The internet is in a constant state of evolution with new websites and blogs are being created every day. At the same time, many older websites are also being abandoned and left to die.
It is frustrating for anyone to click on a link on a website and be taken to a page that is no longer online. A link that links to a dead page is known as a broken link or dead link. The actual process of a link dying is sometimes referred to as link rot.
Broken links can be created for a number of reasons, such as:
- The Website no longer being live
- The article being moved to a private area
- A change in the permalink structure that causes the URL’s of all pages to change
- A 404 error
- Someone linking using an incorrect URL (sometimes the person who wrote the link is to blame!)
Broken links are not good for visitors; and anything which which is not good for visitors is not good for website owners. Google’s Webmaster Guidelines states that website owners need to check for broken links and correct HTML. This means that having broken links on your website can hurt your website’s search engine ranking.
To address this issue, it is important to locate broken links and then correct them. If the article or website has simply changed URL, you can update the link with the correct URL. If the website is no longer online, it is best to remove the link from the page.
How to Check for Broken Links
You may be wondering how you can check for broken links. Obviously, it is not practical to go through hundreds or thousands of articles and check to see if each link is still valid. That is why website owners use broken link checkers.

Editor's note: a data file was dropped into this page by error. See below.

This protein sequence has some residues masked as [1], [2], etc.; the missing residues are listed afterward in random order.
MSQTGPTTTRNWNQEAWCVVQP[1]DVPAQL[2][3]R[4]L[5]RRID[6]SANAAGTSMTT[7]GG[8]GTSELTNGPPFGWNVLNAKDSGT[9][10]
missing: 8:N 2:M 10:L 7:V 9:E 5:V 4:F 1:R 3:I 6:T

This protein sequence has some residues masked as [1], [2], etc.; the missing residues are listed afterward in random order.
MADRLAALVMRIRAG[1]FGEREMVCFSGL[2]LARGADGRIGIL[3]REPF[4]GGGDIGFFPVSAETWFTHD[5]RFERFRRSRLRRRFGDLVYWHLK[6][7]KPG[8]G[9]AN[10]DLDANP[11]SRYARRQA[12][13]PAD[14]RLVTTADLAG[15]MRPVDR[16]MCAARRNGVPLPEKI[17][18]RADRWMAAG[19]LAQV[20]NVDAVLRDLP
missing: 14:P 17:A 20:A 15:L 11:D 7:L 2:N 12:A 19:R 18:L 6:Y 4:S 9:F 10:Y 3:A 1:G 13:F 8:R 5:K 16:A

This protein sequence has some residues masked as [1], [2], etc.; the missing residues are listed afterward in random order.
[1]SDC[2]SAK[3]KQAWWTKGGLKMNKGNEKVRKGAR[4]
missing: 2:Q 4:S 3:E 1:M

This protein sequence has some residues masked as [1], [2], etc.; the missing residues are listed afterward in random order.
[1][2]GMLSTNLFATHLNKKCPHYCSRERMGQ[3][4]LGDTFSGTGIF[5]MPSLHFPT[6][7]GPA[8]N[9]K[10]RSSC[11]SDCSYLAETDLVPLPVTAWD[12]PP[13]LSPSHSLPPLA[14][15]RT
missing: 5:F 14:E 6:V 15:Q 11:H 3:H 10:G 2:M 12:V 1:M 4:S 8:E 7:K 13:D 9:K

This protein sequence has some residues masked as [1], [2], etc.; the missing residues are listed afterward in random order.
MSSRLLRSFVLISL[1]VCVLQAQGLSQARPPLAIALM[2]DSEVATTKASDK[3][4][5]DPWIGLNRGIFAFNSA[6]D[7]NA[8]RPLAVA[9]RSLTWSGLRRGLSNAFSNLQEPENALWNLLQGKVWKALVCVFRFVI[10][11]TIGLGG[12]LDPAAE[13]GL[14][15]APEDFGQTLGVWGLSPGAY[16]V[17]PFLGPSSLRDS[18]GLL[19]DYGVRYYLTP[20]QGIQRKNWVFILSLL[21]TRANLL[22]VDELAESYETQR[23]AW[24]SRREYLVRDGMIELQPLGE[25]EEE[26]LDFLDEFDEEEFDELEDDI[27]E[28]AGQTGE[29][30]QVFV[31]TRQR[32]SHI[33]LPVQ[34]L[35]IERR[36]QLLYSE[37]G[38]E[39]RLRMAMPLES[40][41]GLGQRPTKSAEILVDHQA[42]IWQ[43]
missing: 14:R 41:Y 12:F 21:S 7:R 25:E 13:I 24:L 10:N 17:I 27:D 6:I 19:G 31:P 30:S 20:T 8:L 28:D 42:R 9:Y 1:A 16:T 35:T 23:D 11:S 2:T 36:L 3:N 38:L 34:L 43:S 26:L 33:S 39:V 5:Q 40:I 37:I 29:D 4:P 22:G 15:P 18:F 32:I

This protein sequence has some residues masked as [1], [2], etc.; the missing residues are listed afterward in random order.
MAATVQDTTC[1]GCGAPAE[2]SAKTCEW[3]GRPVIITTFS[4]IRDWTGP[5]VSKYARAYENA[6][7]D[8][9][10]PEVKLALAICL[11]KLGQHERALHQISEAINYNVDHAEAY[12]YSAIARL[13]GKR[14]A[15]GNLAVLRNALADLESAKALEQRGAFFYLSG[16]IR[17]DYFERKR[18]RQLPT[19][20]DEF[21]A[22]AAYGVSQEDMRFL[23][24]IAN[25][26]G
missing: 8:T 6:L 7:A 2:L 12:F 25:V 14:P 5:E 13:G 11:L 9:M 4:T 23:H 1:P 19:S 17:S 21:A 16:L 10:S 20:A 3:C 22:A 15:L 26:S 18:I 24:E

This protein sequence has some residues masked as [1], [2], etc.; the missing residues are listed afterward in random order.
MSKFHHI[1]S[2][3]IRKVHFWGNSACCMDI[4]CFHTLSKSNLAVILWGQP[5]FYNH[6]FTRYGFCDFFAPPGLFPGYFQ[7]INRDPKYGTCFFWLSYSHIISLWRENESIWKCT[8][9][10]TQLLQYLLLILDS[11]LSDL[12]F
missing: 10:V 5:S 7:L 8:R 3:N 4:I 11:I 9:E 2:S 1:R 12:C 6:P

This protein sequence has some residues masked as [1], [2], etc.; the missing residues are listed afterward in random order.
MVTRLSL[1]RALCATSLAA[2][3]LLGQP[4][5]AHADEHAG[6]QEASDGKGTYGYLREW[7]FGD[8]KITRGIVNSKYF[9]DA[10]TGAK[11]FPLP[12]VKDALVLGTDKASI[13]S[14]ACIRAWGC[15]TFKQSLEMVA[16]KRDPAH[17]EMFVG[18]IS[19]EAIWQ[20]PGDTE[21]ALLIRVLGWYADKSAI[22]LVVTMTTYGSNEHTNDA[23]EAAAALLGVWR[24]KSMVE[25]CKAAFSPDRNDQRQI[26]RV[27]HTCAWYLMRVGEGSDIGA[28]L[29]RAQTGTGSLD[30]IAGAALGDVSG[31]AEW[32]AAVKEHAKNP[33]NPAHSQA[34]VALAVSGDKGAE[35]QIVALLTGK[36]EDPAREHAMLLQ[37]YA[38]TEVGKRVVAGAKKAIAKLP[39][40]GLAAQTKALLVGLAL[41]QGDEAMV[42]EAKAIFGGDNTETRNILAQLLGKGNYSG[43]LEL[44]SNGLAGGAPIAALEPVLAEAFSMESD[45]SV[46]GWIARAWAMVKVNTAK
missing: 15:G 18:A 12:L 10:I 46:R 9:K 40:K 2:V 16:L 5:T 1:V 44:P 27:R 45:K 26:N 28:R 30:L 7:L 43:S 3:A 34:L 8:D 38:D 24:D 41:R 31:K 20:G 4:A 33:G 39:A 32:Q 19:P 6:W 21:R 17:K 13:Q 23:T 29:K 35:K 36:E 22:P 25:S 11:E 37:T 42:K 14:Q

W3C Link Checker may take a few minutes to analyse your website if you have a lot of pages. It will then display a report of broken links together with links that could not be checked as they were blocked due to robots exclusion rules. The report highlighted to me that YouTube recently changed the URL of my channel, which meant that dozens of references to it on my blog were incorrect.
Another great option is Broken Link Checker. The WordPress plugin not only checks broken links, it also advises you of missing images and stops search engines from following broken links.
The plugin will scan your website and email you whenever it finds a broken link. In addition to links and images, the plugin will highlight broken links from comments and allow you to unlink the broken link directly through the admin area. It also corrects redirected URL’s with their name URL.
Checking for broken links is not something that you need to do every day. I normally do a quick check for dead links every month or two to make sure no websites have done offline. If you keep on top of it and check every few months, you will not find it to be an inconvenience as you rarely have more than a few links to correct.